Signify: decarbonising the lighting market

What was the plan?

Lighting accounted for one-fifth of global electricity consumption in 2006, according to calculations made by Signify (formerly Philips Lighting). To become compatible with a climate secure future, Signify took the bold decision to phase out traditional incandescent light bulbs and advocate for light-emitting diode (LED) lighting. They issued a global call to the lighting sector as a whole to transition towards net zero by adopting LED lighting, amongst other strategies (CISL, 2020).

What was the challenge?

At the time, Signify was the market leader in lighting. Incandescent bulbs made up two-thirds of the company’s sales volume and LED lighting was not commercially available. Signify set itself the challenge of developing more energy-efficient lighting solutions while advocating for a global market transition to climate-friendly lighting.

While senior management supported the climate-based arguments internally, the transition was complex for Signify as it required rethinking their business model. Another challenge consisted of overcoming hurdles to the industry-wide uptake of LEDs.

What strategies did Signify use?

Signify’s internal challenges prompted the development of a restructuring plan using scenario planning and life cycle analysis tools. This plan included a major reprioritisation in Signify’s innovation strategy. Sales revenues from its heritage products were used to finance next-generation alternatives.

In the immediate term, the decision to phase out incandescent light bulbs caused Signify to reprioritise and enhance its research and development work (R&D). This enabled it to rapidly transform its nascent LED technology into a market-ready and ultimately market-shifting product.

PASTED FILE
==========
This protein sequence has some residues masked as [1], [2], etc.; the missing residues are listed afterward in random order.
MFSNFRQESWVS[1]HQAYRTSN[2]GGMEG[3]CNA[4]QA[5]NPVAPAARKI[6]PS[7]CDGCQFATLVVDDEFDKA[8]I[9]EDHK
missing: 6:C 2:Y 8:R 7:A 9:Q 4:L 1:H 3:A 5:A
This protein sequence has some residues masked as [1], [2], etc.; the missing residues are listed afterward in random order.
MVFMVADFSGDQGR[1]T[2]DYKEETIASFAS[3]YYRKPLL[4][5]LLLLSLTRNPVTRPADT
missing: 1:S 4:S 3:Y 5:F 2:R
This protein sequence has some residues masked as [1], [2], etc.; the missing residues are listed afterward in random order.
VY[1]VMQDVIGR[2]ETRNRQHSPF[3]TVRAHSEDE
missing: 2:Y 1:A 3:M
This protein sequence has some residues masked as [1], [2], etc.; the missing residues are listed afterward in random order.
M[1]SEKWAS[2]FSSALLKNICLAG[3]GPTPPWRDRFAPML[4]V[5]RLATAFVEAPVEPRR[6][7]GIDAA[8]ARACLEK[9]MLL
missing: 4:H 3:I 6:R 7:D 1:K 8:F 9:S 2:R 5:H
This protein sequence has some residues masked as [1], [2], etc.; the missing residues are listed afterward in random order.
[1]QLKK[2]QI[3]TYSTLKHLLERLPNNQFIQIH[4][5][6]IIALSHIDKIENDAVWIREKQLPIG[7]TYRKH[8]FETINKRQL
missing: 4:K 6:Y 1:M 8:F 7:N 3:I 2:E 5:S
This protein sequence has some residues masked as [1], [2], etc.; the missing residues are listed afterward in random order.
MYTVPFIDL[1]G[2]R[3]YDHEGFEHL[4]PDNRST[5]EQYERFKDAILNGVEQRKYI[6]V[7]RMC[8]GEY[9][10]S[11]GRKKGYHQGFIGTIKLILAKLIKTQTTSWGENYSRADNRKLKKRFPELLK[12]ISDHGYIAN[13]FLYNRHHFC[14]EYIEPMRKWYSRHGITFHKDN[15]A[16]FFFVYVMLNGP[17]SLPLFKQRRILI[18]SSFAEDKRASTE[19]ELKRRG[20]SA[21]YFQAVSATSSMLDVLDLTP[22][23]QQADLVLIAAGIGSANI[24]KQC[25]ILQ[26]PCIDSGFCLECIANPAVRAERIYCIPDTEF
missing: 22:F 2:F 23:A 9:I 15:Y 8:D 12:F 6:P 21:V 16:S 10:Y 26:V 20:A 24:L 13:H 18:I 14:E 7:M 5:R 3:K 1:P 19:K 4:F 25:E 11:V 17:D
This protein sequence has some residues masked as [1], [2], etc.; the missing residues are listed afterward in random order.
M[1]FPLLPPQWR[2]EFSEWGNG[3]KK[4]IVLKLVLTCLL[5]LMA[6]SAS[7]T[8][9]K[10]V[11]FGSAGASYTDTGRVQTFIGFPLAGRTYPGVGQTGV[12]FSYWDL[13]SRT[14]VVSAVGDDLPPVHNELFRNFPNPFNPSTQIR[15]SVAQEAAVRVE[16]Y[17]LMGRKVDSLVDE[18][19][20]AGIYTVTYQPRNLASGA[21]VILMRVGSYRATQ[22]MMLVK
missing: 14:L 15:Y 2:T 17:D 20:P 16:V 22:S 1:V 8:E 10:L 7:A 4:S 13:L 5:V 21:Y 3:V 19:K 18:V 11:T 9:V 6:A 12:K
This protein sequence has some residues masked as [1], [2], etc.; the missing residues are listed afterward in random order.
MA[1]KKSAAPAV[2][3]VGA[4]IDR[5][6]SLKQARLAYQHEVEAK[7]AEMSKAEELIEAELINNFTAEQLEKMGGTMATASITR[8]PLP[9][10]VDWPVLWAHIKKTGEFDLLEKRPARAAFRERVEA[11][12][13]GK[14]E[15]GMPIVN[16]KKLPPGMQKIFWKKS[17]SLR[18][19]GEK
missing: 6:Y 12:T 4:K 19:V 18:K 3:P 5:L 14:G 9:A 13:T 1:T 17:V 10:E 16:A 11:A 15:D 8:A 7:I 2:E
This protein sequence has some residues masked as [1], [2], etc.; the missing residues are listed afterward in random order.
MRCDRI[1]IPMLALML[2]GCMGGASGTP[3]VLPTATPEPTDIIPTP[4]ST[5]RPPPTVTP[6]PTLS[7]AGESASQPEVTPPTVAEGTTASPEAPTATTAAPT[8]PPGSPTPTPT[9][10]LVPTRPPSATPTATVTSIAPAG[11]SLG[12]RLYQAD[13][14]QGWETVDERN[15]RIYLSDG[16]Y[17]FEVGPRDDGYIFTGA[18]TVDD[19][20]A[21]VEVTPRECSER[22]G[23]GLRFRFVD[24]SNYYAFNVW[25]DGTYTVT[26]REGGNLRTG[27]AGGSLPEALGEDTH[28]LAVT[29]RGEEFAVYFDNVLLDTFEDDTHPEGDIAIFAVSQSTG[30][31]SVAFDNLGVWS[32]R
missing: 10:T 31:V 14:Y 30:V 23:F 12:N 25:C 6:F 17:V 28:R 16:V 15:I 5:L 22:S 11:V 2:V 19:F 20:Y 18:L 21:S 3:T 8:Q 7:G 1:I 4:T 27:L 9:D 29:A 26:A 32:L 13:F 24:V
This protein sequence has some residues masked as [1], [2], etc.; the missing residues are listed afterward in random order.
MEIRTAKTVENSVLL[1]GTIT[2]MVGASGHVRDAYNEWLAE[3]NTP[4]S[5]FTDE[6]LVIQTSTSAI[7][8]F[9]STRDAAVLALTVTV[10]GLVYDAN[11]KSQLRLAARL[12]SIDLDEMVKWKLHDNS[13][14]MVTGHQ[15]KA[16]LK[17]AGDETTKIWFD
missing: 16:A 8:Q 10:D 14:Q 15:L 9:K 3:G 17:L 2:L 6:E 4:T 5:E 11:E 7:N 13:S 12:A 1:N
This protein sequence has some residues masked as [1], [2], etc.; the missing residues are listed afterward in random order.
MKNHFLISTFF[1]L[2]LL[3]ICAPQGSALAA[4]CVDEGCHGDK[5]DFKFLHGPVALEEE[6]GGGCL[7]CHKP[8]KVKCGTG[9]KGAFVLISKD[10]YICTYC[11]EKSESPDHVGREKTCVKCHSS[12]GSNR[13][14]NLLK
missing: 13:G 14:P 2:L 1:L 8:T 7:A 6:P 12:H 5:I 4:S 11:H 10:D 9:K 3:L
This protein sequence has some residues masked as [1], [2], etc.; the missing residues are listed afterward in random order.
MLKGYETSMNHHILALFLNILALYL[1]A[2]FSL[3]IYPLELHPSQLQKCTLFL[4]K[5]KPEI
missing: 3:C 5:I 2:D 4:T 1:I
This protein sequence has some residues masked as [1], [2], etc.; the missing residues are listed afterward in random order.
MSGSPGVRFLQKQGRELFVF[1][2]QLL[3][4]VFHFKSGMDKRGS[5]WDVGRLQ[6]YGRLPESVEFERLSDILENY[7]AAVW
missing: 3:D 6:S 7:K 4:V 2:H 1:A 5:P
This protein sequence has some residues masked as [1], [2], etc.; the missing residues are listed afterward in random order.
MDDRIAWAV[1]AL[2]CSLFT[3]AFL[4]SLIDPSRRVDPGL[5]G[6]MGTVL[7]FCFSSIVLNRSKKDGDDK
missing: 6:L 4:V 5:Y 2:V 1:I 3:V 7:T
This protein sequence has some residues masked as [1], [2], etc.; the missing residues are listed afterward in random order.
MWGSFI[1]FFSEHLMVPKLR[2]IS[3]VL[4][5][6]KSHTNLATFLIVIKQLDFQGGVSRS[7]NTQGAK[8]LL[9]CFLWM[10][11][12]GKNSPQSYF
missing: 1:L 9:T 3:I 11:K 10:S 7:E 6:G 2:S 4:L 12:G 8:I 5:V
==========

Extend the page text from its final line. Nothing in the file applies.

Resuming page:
Improving uptake of LEDs involved:

  • proving the superiority of LEDs to industry peers in terms of technical viability, cost savings and environmental advantages
  • involving policymakers in the development of regulatory reforms that would speed up the transition, widening the argument beyond the topic of climate change alone to persuade policymakers
  • innovating to improve the quality of LED lighting
  • sharing Signify’s transition scenarios to provide impetus for policy action and encourage buy-in from industry peers by highlighting the need to act and illustrating how to do so.
What were the outcomes?

Drawing on empirical evidence, Signify was able to show policymakers that the use of LEDs for street lighting improved illumination levels and gave city residents a greater sense of safety. In 2007 and 2008 respectively, US and European policymakers announced a phase-out of incandescent light bulbs, stirring other countries and lighting companies into action.

This ambition loop between government and business was essential for driving decarbonisation and low carbon innovation in the context of lighting. Signify’s Head of Global Public and Government Affairs, Harry Verhaar, explained, “The transition to highly energy-efficient lighting is now well underway and it has happened through a combination of business innovation and government ambition” (CISL, n.d.c:2).

Over time, Signify’s strategy also led the company to move into new business areas, such as digital solutions linked to the Internet of Things, and leasing light as a service (rather than selling lighting hardware).

Today, Signify remains the world leader in lighting for professionals and consumers. The company claims to have achieved carbon neutrality in its operations in 2020, and it launched a new plan – Brighter Lives, Better World 2025 – which aims, among other goals, to accelerate its 2030 1.5°C pathway target to 2025.

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The Signify case study demonstrates how innovation in R&D can play a central role in driving the transition to net zero. Implementing new technology to increase the resilience and sustainability of an organisation’s operations and its end products or services is essential for disrupting the status quo of the high carbon economy.

Johnson Matthey is a British multinational that creates fuel cells to help decarbonise the energy and transport sectors. Hydrogen fuel cells convert chemical potential energy to electrical energy, generating only water, electricity and heat. They are seen as having significant potential in decarbonising the transport sector, particularly the long-distance haulage sub-sector (Wyatt, 2021).

These case studies highlight some key strategies, challenges and approaches of decarbonisation initiatives. The following web pages explore more examples: